The Charge. Sometimes gay and lesbian people are honest enough to recognize what others know full well. What they are doing is manifestly wrong.
They should be ashamed of themselves!
Background. Overlapping with guilt and embarrassment, shame remains a somewhat elusive concept. In his 1872 book The Expression of the Emotions in Man and Animals, Charles Darwin described the affect of shame as consisting of blushing, confusion of mind, eyes cast downward, slack posture, and lowered head. He believed that the experience of shame was a world-wide phenomenon, one that was not limited to any particular culture. It was a human universal.
Yet cultural anthropologists take a different view, stressing two different situations. They identify shame societies (also termed honor-shame cultures) as ones in which the primary device for gaining control over children and maintaining social order is the inculcation of shame and the accompanying threat of ostracism. Traditional China and Japan often figure as typical instances of shame societies. In this view a shame society contrasts with a guilt society where control is maintained by creating and continually reinforcing the feeling of guilt (and the expectation of punishment either in the present or in the afterlife) with regard to certain condemned behaviors.
Western societies are often regarded as guilt societies. Probably this contrast is too stark, for shame and guilt seem to occur almost everywhere.
A "sense of shame" is a common way of speaking of the consciousness or awareness of shame as a state or condition. Such cognition may result from the experience of the shame affect or, more generally, may stem from any situation of embarrassment, dishonor, disgrace, inadequacy, humiliation, or chagrin.
"To shame" generally means actively to assign or communicate a state of shame to another. Maneuvers designed to uncover or expose the infractions sometimes serve this purpose, as are imprecations like "Shame!" or "Shame on you!" More covertly, gossip plays a role.
To "have shame" means to maintain a sense of restraint against offending others (as with modesty, humility, and deference), while to "have no shame" is to behave recklessly without such restraint (as with excessive pride or hubris).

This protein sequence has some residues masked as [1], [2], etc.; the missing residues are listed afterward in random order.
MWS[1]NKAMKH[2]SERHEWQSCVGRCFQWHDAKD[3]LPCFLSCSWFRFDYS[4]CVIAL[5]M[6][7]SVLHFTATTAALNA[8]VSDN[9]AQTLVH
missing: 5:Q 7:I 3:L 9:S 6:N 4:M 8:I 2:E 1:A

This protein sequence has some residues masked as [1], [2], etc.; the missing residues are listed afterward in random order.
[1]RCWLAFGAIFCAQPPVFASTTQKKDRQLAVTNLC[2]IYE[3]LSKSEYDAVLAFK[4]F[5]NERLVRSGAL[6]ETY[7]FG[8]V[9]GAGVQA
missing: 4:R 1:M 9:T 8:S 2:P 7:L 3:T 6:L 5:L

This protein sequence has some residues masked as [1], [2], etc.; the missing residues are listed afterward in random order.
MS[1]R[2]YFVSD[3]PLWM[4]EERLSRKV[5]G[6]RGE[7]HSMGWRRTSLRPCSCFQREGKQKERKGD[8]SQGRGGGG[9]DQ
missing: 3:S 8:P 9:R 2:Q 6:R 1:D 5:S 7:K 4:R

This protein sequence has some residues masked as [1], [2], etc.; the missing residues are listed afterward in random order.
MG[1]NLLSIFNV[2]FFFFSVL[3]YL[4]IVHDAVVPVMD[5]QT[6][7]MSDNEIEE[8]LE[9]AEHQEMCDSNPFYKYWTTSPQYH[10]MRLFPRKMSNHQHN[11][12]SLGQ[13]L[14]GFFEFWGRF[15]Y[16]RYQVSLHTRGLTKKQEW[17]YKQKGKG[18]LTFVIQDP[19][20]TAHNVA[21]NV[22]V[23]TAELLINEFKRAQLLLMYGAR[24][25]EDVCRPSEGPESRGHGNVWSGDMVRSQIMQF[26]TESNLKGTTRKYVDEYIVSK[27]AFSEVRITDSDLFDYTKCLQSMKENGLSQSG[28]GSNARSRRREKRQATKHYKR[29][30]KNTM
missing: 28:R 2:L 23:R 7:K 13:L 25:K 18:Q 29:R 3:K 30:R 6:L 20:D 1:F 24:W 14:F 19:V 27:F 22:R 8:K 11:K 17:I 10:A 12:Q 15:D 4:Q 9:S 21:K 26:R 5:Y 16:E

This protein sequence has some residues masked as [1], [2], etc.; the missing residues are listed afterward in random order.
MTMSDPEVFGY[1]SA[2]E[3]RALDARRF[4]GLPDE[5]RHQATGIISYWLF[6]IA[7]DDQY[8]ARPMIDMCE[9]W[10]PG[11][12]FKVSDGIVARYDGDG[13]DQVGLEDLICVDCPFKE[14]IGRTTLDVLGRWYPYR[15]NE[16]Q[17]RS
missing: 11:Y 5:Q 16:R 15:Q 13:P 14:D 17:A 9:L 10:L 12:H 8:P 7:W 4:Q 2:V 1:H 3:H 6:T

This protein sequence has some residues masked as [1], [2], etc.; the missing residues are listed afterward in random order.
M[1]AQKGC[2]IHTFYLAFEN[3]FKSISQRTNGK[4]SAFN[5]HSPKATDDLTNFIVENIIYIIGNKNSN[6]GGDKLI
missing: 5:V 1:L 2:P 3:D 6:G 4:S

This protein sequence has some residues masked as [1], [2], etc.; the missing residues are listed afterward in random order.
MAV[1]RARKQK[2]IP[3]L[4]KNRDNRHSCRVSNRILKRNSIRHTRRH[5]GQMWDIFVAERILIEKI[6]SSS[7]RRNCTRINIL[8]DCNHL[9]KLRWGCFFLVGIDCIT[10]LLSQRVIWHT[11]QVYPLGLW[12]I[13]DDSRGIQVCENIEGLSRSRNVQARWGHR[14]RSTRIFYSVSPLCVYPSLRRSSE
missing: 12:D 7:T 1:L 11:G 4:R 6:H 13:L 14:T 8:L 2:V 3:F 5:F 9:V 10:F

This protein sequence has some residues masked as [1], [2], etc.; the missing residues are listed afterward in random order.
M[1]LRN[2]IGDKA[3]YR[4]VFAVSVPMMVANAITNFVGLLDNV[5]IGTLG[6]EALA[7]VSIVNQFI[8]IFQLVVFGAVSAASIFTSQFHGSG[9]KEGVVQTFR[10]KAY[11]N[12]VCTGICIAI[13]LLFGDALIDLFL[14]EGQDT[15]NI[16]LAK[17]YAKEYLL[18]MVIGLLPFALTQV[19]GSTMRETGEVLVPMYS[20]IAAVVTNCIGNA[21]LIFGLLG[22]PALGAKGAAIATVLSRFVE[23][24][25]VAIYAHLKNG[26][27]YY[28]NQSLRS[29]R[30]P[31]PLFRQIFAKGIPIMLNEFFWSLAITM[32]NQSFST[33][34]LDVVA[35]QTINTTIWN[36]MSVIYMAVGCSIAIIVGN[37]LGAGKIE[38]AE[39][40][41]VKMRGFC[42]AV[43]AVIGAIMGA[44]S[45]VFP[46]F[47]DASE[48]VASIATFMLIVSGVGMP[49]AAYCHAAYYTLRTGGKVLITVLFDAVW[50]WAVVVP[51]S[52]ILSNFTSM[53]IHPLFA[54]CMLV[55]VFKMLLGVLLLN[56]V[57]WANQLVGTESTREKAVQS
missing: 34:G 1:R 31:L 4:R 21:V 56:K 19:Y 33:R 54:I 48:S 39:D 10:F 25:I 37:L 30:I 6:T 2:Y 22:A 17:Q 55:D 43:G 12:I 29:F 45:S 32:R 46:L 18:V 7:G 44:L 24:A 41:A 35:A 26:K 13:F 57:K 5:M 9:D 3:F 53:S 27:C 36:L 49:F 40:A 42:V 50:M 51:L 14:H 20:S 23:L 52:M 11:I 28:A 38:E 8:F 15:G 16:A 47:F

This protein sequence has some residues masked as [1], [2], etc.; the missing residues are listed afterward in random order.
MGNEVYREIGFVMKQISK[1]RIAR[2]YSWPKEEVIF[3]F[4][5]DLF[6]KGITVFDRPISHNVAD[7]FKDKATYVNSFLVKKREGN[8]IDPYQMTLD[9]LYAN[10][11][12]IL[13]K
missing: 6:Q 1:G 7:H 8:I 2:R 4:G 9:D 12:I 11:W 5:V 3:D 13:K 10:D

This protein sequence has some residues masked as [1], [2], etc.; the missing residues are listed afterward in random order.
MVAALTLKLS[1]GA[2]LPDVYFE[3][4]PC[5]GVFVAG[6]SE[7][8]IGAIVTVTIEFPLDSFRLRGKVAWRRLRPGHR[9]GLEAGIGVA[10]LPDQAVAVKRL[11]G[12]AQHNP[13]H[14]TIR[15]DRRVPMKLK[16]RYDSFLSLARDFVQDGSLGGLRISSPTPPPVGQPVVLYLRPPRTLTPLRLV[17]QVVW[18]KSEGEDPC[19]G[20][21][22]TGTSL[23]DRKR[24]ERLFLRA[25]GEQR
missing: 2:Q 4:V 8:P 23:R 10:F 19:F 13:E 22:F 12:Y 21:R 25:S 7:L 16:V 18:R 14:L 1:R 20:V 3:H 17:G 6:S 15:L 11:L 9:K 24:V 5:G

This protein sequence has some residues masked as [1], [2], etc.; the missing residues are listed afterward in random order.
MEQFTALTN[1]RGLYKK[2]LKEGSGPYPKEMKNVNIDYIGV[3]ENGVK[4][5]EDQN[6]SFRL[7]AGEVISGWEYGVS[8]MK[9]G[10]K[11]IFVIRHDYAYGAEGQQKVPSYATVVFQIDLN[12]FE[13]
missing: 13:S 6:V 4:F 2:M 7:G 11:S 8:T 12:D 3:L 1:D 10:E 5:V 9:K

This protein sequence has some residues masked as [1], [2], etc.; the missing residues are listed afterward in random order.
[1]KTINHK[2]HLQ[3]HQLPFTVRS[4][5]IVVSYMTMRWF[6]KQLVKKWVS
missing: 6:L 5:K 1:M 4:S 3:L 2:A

Finally, the expression”that’s a shame,” means that the speaker recognizes events or situations as real, but deplorable.
In December of 1894 Lord Alfred Douglas, Oscar Wilde's protégé, published the following poem in The Chameleon, a literary magazine:
Last night unto my bed bethought there came
Our lady of strange dreams, and from an urn
She poured live fire, so that mine eyes did burn
At the sight of it. Anon the floating fame
Took many shapes, and one cried: "I am shame
That walks with Love, I am most wise to turn
Cold lips and limbs to fire; therefore discern
And see my loveliness, and praise my name."
And afterwords, in radiant garments dressed
With sound of flutes and laughing of glad lips,
A pomp of all the passions passed along
All the night through; till the white phantom ships
Of dawn sailed in. Whereat I said this song,
"Of all sweet passions Shame is the loveliest."
For a long time this manifestation of gay self-contempt--shame-- received little formal attention. At least it was neglected in public gay and lesbian circles. But recently a change has occurred.
Starting in 1998, Gay Shame was a movement emerging from a sector within the GLBT community that presented itself as a radical alternative to gay mainstreaming. Proponents sought to confront the established view of gay pride, ostensibly marred by commercialization and corporate sponsorship. They attacked "queer assimilation," appearing in what they perceived as oppressive and conservative societal structures.
Observances of Gay Shame began in 1998 with an event in Brooklyn, New York. Swallow Your Pride was a zine published by the people involved in planning Gay Shame in New York. Three issues were released. The movement later spread to San Francisco, Toronto, London, and Sweden. Currently, the trend seems to be ebbing.
In March 2003 an academic conference occurred on the theme at the University of Michigan at Ann Arbor. The gathering saw friction between the activists and the academics, growing out of differences in strategy, and the activists' charge that the academics didn't do enough to acknowledge their power and class privilege, and to share more of their bounty with the activists.
Somewhat confusingly, the 2004 Gay Shame event was billed as "Now in its 9th great year." The observance included performance art and queer-bash make-overs. It was billed as "The Annual Festival of Homosexual Misery." Purportedly, the 2009 event was the last. This does not seem to be quite true. On Saturday, November 24, 2012, a small Gay Shame event occurred at the Modern Times Bookstore in San Francisco. Still this is a trend whose time came - and went.
Response. The Gay Shame movement attested the way in which some GLBT people will seek to “deroxify” homonegative motifs and use them for their own purposes. In this case the effort seems to have failed.